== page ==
Federal marshals may be assigned to protect Secretary of Labor Raymond J. Donovan's chief accuser, Mario Montuoro, in light of a reported gangland threat on his life, it was learned yesterday.
Montuoro, sources said, asked for the protection at a recent meeting with Special Prosecutor Leon Silverman, but Montuoro later had some misgivings he has yet to resolve.
Formerly secretary-treasurer of what government prosecutors have described as a Mafia-dominated labor union local, Montuoro, it was said, had been told that there had been a New York mob "meeting" or "sitdown" concerning him last week and that "they decided to kill him."
The report apparently came from someone of Montuoro's acquaintance, but under circumstances that Silverman evidently regarded as credible.
Meanwhile, other sources said, Attorney General William French Smith has brushed aside a senatorial request that he take steps to broaden the investigation of alleged union corruption involving Donovan.
Smith took the position that he has "no control" over the scope of the inquiry that Silverman has undertaken since his appointment last month by a special three-judge federal court.
The Ethics in Government Act, however, explicitly provides that the special court "may expand" the prosecutor's jurisdiction "upon request of the attorney general."
There was no immediate explanation from the Justice Department about the apparent discrepancy.
A federal grand jury in New York is expected to begin hearing evidence next week into the one charge that Silverman was clearly commissioned to investigate: Donovan's alleged presence in mid-1977 at a $2,000 payoff of a New York labor union official by another executive of Donovan's construction company.
But Silverman has repeatedly refused to comment on whether he intends to look into other unresolved allegations about Donovan and his firm, the Schiavone Construction Co., that have come to light since his nomination in December, 1980, as secretary of labor.
The special prosecutor was authorized by the court in its Dec. 29 order "to investigate any other allegation or evidence of violation of any federal criminal law by Secretary Donovan developed during" the inquiry into Montuoro's account of the $2,000 cash payment. But Silverman has given what appear to be conflicting signals to different individuals who have spoken with him about how broadly, or narrowly, he interprets that authority.
Concerned that it might be construed too narrowly, Senate Labor Committee Chairman Orrin G. Hatch (R-Utah) and Sen. Edward M. Kennedy (D-Mass.), the committee's ranking minority member, urged Smith in a Dec. 30 letter to make sure the investigation covers all the unresolved allegations.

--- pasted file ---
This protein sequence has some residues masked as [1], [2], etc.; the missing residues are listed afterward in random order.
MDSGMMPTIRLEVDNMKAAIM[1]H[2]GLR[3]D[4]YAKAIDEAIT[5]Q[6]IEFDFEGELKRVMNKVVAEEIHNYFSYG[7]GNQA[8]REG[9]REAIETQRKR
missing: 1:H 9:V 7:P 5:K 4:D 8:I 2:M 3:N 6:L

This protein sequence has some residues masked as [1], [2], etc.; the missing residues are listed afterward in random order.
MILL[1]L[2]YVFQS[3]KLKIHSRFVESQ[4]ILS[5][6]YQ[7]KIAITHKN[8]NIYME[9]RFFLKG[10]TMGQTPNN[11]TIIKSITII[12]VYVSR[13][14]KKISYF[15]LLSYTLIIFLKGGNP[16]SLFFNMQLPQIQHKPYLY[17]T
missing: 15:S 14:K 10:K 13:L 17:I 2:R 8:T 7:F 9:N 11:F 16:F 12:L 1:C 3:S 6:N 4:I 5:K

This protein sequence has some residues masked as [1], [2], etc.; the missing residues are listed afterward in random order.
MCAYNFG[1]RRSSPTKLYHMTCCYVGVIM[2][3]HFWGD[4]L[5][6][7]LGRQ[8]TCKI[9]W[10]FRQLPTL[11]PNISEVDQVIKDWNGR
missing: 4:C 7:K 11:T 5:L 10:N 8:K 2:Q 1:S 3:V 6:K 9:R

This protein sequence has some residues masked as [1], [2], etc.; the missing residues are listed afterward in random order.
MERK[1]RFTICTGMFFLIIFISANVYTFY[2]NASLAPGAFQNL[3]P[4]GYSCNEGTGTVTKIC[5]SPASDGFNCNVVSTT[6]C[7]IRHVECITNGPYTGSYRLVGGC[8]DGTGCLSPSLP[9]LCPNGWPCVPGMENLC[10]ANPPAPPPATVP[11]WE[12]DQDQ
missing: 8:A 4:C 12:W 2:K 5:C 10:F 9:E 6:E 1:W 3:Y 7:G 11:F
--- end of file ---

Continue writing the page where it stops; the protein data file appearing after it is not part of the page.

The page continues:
The two senators asked that Silverman's charter be explicitly "supplemented" to include, for example, the connections between Schiavone Construction and a subcontractor headed by an alleged Mafia "soldier" as well as Montuoro's "other allegations" about other favors Schiavone Construction assertedly provided officials of Montuoro's union, Laborers Local 29.
There is no indication thus far of any inquiry by Silverman into these matters.
Smith's response to Hatch and Kennedy took cognizance of their "belief that the mandate of the special prosecutor should be broadened."
The attorney general declared, however, that the prosecutor's mandate "was fashioned by the court in its order of Dec. 29, 1981, and is a matter over which the Department of Justice has no control."
Montuoro has been outspoken about the alleged corruption in Local 29 since he was ousted from his posts there in 1978. He has said he first told federal authorities that year of a luncheon at a Long Island City restaurant at which a Schiavone official handed an envelope containing $2,000 in cash to Local 29 President Louis Sanzo.
According to Montuoro, Donovan, then executive vice president of Schiavone and still (through a trustee) one of its principal owners, was present at the luncheon table. The labor secretary has denied it and called Montuoro a liar.
Montuoro and his lawyer, Arthur Schwartz of New York, have repeatedly urged a thorough probe of all the allegations involving Schiavone Construction. So has Donovan himself. Schwartz has been especially vocal on the issue because, he says, the five-year statute of limitations will come into play in a few months and automatically bar prosecution of most of Montuoro's allegations.